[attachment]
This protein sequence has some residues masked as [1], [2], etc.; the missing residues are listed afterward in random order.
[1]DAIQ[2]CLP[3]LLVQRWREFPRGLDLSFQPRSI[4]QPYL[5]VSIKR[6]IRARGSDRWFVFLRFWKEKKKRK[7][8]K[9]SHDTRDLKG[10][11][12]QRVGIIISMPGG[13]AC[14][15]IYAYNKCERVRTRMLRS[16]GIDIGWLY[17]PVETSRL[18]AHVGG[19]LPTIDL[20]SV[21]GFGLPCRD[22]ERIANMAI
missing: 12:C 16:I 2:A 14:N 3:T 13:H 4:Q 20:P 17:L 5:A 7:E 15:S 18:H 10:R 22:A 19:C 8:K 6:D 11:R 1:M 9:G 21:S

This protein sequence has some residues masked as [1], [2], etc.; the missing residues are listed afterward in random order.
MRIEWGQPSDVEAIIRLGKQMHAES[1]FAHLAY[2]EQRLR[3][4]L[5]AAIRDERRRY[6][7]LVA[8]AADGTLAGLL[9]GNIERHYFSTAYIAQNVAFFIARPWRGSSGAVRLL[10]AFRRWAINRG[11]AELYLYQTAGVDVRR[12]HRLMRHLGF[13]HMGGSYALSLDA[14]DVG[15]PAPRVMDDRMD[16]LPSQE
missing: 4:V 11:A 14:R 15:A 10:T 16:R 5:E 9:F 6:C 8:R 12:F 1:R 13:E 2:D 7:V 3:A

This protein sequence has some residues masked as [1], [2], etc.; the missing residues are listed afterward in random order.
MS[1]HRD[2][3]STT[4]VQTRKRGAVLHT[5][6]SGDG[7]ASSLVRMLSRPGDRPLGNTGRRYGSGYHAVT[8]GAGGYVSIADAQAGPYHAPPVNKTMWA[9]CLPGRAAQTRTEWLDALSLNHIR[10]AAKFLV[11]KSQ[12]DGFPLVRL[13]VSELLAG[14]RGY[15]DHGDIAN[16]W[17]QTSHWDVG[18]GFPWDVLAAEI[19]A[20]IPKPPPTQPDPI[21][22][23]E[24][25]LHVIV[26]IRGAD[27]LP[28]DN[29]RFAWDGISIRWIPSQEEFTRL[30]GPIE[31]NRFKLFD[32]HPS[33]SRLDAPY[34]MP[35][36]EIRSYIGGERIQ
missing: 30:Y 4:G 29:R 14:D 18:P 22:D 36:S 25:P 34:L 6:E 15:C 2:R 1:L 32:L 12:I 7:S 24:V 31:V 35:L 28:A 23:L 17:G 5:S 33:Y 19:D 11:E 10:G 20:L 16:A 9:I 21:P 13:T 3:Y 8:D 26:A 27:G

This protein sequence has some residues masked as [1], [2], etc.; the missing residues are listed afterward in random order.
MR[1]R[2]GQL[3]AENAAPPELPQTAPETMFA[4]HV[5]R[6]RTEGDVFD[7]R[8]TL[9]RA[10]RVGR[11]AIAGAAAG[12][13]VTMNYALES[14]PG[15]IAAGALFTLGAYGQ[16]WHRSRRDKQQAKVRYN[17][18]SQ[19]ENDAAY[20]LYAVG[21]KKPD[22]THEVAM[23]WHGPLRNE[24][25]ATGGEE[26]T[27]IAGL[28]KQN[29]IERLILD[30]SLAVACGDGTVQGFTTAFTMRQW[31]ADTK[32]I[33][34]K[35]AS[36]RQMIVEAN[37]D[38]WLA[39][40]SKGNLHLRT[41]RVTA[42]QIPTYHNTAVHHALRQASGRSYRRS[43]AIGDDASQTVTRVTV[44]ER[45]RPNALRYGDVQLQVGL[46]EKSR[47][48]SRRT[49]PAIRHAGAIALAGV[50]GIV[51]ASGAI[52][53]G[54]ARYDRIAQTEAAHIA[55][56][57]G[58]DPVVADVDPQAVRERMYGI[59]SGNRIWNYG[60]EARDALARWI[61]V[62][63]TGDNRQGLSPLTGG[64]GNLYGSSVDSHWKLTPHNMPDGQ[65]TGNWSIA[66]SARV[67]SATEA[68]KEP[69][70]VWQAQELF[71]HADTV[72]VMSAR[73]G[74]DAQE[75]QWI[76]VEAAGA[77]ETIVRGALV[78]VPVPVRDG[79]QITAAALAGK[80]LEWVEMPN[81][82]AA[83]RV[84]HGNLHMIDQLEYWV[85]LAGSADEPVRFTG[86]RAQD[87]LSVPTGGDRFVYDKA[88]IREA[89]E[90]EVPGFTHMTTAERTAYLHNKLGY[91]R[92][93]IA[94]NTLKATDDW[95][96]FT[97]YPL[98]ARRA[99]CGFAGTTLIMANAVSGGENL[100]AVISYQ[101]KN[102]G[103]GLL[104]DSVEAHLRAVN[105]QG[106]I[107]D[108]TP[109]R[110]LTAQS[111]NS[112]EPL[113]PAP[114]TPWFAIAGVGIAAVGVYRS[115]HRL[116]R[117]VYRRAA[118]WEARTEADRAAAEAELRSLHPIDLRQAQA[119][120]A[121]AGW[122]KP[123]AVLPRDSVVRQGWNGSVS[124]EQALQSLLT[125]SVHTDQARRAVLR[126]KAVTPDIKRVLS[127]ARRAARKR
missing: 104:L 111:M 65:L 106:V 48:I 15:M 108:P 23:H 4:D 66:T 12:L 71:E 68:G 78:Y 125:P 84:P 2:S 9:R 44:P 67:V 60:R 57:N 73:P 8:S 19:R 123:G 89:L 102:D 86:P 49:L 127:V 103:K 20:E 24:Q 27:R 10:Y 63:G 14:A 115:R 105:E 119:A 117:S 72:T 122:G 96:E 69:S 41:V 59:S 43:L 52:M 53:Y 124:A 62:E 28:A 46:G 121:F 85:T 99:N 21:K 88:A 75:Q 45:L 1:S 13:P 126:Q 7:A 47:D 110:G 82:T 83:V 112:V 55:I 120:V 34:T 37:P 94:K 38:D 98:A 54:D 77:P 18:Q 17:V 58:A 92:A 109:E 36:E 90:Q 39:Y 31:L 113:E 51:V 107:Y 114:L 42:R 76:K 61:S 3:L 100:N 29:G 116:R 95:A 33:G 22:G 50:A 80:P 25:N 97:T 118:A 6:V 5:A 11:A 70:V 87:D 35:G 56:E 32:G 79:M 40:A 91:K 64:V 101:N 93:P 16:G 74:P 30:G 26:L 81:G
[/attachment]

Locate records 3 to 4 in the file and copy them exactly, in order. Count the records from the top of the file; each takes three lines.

This protein sequence has some residues masked as [1], [2], etc.; the missing residues are listed afterward in random order.
MS[1]HRD[2][3]STT[4]VQTRKRGAVLHT[5][6]SGDG[7]ASSLVRMLSRPGDRPLGNTGRRYGSGYHAVT[8]GAGGYVSIADAQAGPYHAPPVNKTMWA[9]CLPGRAAQTRTEWLDALSLNHIR[10]AAKFLV[11]KSQ[12]DGFPLVRL[13]VSELLAG[14]RGY[15]DHGDIAN[16]W[17]QTSHWDVG[18]GFPWDVLAAEI[19]A[20]IPKPPPTQPDPI[21][22][23]E[24][25]LHVIV[26]IRGAD[27]LP[28]DN[29]RFAWDGISIRWIPSQEEFTRL[30]GPIE[31]NRFKLFD[32]HPS[33]SRLDAPY[34]MP[35][36]EIRSYIGGERIQ
missing: 30:Y 4:G 29:R 14:D 18:P 22:D 36:S 25:P 34:L 6:E 15:C 2:R 1:L 32:L 12:I 7:S 24:V 31:V 35:L 28:A 23:L 17:G 5:S 33:Y 19:D 11:E 10:G 20:L 16:A 9:I 21:P 13:T 3:Y 8:D 26:A 27:G

This protein sequence has some residues masked as [1], [2], etc.; the missing residues are listed afterward in random order.
MR[1]R[2]GQL[3]AENAAPPELPQTAPETMFA[4]HV[5]R[6]RTEGDVFD[7]R[8]TL[9]RA[10]RVGR[11]AIAGAAAG[12][13]VTMNYALES[14]PG[15]IAAGALFTLGAYGQ[16]WHRSRRDKQQAKVRYN[17][18]SQ[19]ENDAAY[20]LYAVG[21]KKPD[22]THEVAM[23]WHGPLRNE[24][25]ATGGEE[26]T[27]IAGL[28]KQN[29]IERLILD[30]SLAVACGDGTVQGFTTAFTMRQW[31]ADTK[32]I[33][34]K[35]AS[36]RQMIVEAN[37]D[38]WLA[39][40]SKGNLHLRT[41]RVTA[42]QIPTYHNTAVHHALRQASGRSYRRS[43]AIGDDASQTVTRVTV[44]ER[45]RPNALRYGDVQLQVGL[46]EKSR[47][48]SRRT[49]PAIRHAGAIALAGV[50]GIV[51]ASGAI[52][53]G[54]ARYDRIAQTEAAHIA[55][56][57]G[58]DPVVADVDPQAVRERMYGI[59]SGNRIWNYG[60]EARDALARWI[61]V[62][63]TGDNRQGLSPLTGG[64]GNLYGSSVDSHWKLTPHNMPDGQ[65]TGNWSIA[66]SARV[67]SATEA[68]KEP[69][70]VWQAQELF[71]HADTV[72]VMSAR[73]G[74]DAQE[75]QWI[76]VEAAGA[77]ETIVRGALV[78]VPVPVRDG[79]QITAAALAGK[80]LEWVEMPN[81][82]AA[83]RV[84]HGNLHMIDQLEYWV[85]LAGSADEPVRFTG[86]RAQD[87]LSVPTGGDRFVYDKA[88]IREA[89]E[90]EVPGFTHMTTAERTAYLHNKLGY[91]R[92][93]IA[94]NTLKATDDW[95][96]FT[97]YPL[98]ARRA[99]CGFAGTTLIMANAVSGGENL[100]AVISYQ[101]KN[102]G[103]GLL[104]DSVEAHLRAVN[105]QG[106]I[107]D[108]TP[109]R[110]LTAQS[111]NS[112]EPL[113]PAP[114]TPWFAIAGVGIAAVGVYRS[115]HRL[116]R[117]VYRRAA[118]WEARTEADRAAAEAELRSLHPIDLRQAQA[119][120]A[121]AGW[122]KP[123]AVLPRDSVVRQGWNGSVS[124]EQALQSLLT[125]SVHTDQARRAVLR[126]KAVTPDIKRVLS[127]ARRAARKR
missing: 104:L 111:M 65:L 106:V 48:I 15:M 108:P 23:H 4:D 66:T 12:L 71:E 68:G 78:Y 125:P 84:P 2:S 9:R 44:P 67:V 60:R 57:N 73:P 8:S 19:R 123:G 89:L 102:D 86:P 49:L 127:V 103:K 20:E 24:Q 27:R 10:Y 63:G 14:A 115:R 105:E 119:A 117:S 72:T 122:G 96:E 69:S 41:V 59:S 43:L 52:M 53:Y 124:A 62:E 28:A 46:G 121:F 85:T 99:N 21:K 88:A 75:Q 45:L 1:S 13:P 126:Q 7:A 47:D 110:G 82:T 83:V 112:V 55:I 120:V 34:T 37:P 94:K 38:D 98:A 54:D 77:P 18:Q 17:V 58:A 92:A 109:E 36:E 90:Q 39:Y 31:L 113:E 51:V 107:Y 114:L 42:R 76:K 61:S 3:L 100:N 29:G 116:R 95:A 33:G 22:G 50:A 80:P 25:N 97:T 118:A 6:V 5:A 11:A 70:V 87:D 35:G 56:E 32:G 79:M 40:A 91:K 64:V 101:N 93:P 16:G 74:P 30:G 26:L 81:G